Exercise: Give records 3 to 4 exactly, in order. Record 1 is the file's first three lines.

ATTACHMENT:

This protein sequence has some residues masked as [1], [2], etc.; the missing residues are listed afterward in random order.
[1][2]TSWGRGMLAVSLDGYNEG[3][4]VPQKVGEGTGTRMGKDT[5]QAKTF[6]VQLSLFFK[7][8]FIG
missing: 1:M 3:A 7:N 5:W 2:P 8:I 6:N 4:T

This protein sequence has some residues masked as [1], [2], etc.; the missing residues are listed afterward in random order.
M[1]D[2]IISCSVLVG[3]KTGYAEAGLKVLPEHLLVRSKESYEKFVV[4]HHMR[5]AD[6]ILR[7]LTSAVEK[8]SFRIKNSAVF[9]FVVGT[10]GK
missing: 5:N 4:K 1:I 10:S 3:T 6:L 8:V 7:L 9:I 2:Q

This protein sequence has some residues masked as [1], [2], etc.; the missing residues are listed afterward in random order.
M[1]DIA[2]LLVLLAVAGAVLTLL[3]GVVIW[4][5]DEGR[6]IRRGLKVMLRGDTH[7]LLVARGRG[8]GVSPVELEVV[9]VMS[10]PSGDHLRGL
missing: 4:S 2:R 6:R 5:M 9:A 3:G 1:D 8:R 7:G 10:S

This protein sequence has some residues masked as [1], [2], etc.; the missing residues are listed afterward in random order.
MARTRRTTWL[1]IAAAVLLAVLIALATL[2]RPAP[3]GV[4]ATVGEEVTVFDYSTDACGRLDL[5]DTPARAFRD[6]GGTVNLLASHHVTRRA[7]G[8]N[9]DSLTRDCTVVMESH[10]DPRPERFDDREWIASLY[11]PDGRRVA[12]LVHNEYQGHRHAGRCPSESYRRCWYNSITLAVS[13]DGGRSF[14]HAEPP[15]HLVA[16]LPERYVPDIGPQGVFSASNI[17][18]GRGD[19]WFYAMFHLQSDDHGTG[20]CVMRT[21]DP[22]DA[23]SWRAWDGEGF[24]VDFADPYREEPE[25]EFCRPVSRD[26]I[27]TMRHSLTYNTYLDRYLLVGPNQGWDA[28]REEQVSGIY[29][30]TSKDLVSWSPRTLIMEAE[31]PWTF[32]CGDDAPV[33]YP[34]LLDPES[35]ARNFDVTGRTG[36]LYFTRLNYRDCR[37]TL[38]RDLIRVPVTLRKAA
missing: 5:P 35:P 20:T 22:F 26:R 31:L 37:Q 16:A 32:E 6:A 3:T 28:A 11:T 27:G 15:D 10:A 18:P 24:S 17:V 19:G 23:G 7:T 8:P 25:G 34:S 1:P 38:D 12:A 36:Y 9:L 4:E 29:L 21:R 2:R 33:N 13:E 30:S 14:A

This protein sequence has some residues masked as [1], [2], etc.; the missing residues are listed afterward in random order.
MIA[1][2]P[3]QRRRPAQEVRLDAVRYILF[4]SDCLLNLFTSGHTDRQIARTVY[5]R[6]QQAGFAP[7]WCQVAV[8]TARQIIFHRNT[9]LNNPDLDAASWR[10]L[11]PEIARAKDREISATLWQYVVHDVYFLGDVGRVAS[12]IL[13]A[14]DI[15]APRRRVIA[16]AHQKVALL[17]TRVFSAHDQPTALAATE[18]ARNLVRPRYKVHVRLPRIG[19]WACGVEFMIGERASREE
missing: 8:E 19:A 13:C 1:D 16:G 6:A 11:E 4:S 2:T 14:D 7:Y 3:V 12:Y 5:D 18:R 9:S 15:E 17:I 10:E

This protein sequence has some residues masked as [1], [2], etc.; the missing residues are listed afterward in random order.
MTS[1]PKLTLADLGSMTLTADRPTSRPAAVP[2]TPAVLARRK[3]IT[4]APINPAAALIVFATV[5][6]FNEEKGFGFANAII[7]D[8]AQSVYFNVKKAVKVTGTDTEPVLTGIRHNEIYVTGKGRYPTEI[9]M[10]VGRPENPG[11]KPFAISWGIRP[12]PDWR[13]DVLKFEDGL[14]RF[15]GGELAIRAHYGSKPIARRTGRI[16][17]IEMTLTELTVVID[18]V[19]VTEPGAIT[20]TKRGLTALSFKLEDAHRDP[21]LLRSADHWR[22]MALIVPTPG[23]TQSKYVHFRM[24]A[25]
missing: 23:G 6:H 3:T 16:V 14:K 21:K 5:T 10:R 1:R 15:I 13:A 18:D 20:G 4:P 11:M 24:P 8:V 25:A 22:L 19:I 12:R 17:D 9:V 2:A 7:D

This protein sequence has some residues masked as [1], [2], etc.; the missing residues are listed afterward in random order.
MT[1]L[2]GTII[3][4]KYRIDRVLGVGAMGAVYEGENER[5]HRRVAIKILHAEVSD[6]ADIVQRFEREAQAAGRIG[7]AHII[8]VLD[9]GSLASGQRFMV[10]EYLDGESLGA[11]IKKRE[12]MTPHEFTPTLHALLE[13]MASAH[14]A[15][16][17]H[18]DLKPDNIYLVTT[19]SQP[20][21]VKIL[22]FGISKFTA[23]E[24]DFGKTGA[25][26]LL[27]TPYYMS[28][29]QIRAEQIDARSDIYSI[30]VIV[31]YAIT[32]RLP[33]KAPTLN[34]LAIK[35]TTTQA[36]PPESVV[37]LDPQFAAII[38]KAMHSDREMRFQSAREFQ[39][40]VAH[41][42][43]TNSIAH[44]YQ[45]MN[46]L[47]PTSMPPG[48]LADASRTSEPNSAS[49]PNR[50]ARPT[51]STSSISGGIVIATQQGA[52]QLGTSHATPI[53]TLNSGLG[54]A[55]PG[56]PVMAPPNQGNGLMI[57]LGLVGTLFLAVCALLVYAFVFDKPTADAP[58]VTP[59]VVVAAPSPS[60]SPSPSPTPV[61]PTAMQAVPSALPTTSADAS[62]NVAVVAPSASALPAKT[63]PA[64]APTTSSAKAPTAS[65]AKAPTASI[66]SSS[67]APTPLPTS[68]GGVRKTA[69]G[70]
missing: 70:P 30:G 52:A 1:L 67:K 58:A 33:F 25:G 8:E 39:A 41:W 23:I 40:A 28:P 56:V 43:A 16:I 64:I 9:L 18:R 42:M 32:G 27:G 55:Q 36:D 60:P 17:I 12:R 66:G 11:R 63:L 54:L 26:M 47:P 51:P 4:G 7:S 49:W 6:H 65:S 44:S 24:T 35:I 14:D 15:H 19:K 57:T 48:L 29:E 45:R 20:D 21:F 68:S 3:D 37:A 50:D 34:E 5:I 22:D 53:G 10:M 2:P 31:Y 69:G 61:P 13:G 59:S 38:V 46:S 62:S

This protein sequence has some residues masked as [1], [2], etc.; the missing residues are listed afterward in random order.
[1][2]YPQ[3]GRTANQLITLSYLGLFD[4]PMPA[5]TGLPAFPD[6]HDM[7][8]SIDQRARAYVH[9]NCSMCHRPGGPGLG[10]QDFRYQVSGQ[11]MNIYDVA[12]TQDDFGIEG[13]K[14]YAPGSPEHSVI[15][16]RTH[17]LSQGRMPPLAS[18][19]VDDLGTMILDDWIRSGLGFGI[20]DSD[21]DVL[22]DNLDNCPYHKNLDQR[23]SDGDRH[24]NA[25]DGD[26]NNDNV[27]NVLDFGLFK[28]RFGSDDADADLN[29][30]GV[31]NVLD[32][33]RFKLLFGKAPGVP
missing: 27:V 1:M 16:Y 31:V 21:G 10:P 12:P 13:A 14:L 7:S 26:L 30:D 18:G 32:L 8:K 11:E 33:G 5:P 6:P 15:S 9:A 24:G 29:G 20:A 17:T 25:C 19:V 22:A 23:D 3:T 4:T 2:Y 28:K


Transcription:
This protein sequence has some residues masked as [1], [2], etc.; the missing residues are listed afterward in random order.
M[1]DIA[2]LLVLLAVAGAVLTLL[3]GVVIW[4][5]DEGR[6]IRRGLKVMLRGDTH[7]LLVARGRG[8]GVSPVELEVV[9]VMS[10]PSGDHLRGL
missing: 4:S 2:R 6:R 5:M 9:A 3:G 1:D 8:R 7:G 10:S

This protein sequence has some residues masked as [1], [2], etc.; the missing residues are listed afterward in random order.
MARTRRTTWL[1]IAAAVLLAVLIALATL[2]RPAP[3]GV[4]ATVGEEVTVFDYSTDACGRLDL[5]DTPARAFRD[6]GGTVNLLASHHVTRRA[7]G[8]N[9]DSLTRDCTVVMESH[10]DPRPERFDDREWIASLY[11]PDGRRVA[12]LVHNEYQGHRHAGRCPSESYRRCWYNSITLAVS[13]DGGRSF[14]HAEPP[15]HLVA[16]LPERYVPDIGPQGVFSASNI[17][18]GRGD[19]WFYAMFHLQSDDHGTG[20]CVMRT[21]DP[22]DA[23]SWRAWDGEGF[24]VDFADPYREEPE[25]EFCRPVSRD[26]I[27]TMRHSLTYNTYLDRYLLVGPNQGWDA[28]REEQVSGIY[29][30]TSKDLVSWSPRTLIMEAE[31]PWTF[32]CGDDAPV[33]YP[34]LLDPES[35]ARNFDVTGRTG[36]LYFTRLNYRDCR[37]TL[38]RDLIRVPVTLRKAA
missing: 5:P 35:P 20:T 22:F 26:R 31:L 37:Q 16:A 32:E 6:A 3:T 28:A 11:T 27:G 15:D 10:A 18:P 24:S 17:V 19:G 23:G 7:T 8:P 25:G 34:S 1:P 38:D 12:A 36:Y 9:L 4:E 29:L 21:R 2:R 33:N 13:E 30:S 14:A